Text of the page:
While filming his regional television show, The Carolina Outdoorsman, over the past week, Monty McGuffin has had some great outing fishing for bass on Lake Jocassee, and he expects the good fishing to last through most of the summer.

"I believe the fish have already spawned, based on what I saw in late March as well as the activity we had back in May," said McGuffin, "but that don't mean you can't catch them now. The last few trips I've made, I've caught good numbers of largemouth bass and a few of those fish were in the 8-pound class, the ones Jocassse is known for."

With Jocassee finally at full pool, McGuffin said all of the scrub grass, weeds and bushes that grew up on the lake's banks are now flooded. The best place to look for fish is in the very backs of creeks and cuts on any of the long, winding tributaries. Anywhere a creek enters the lake is now a flooded jungle.

"Fish the backs of these creeks and cuts, even if there's no water coming in, because there'll still be a flat with 10 to 20 feet of water on the bottom," said McGuffin. "On your way into or out of those creeks, also be on the look-out for blowdown trees either under the water or sticking out in the water. Bass love to hang out in the shade of those trees and ambush anything that comes close."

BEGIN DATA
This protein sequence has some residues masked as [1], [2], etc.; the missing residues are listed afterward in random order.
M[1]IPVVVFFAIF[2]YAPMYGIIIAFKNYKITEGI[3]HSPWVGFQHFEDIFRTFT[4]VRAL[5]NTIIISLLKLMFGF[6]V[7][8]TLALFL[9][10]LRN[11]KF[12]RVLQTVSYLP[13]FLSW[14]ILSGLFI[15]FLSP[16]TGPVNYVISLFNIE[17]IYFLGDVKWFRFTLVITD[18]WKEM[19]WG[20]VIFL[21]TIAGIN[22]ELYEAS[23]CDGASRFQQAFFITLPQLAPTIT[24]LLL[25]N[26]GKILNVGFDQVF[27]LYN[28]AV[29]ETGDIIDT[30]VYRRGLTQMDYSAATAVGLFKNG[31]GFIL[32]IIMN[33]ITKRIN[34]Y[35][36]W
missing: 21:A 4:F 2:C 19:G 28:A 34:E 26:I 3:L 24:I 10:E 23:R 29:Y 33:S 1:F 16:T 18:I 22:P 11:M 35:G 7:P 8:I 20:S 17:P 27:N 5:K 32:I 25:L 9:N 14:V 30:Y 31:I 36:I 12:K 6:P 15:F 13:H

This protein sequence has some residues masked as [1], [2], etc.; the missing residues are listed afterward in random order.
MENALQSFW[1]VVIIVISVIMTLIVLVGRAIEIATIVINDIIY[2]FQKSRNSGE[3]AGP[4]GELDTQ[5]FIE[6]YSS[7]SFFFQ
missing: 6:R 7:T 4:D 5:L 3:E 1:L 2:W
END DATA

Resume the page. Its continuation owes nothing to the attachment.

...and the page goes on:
McGuffin's go-to bait for fishing both the creek outlets and blowdown trees is any topwater bait in a frog pattern. He suggests easing up on the area with your trolling motor so you don't spook the fish, and then line up to make that perfect cast to the structure.

"Typically, you'll get one, maybe two casts to a specific area," he said. "If he's there and he's willing, he'll nail it on the first cast, provided you put your bait all the way into the back of the cut or lay it right next to an opening in a blowdown tree. Then it's time to move on to the next spot."

All four of the major tributaries that feed Jocassee – Whitewater, Thompson, Horsepasture, and Toxaway – are good bets, as well as any of the smaller tributaries off of these on the north and northwest ends of the lake.

"Start out fishing in North Carolina and work your way south," said McGuffin. "Just make sure you have a license for each state, because there is no reciprocal agreement."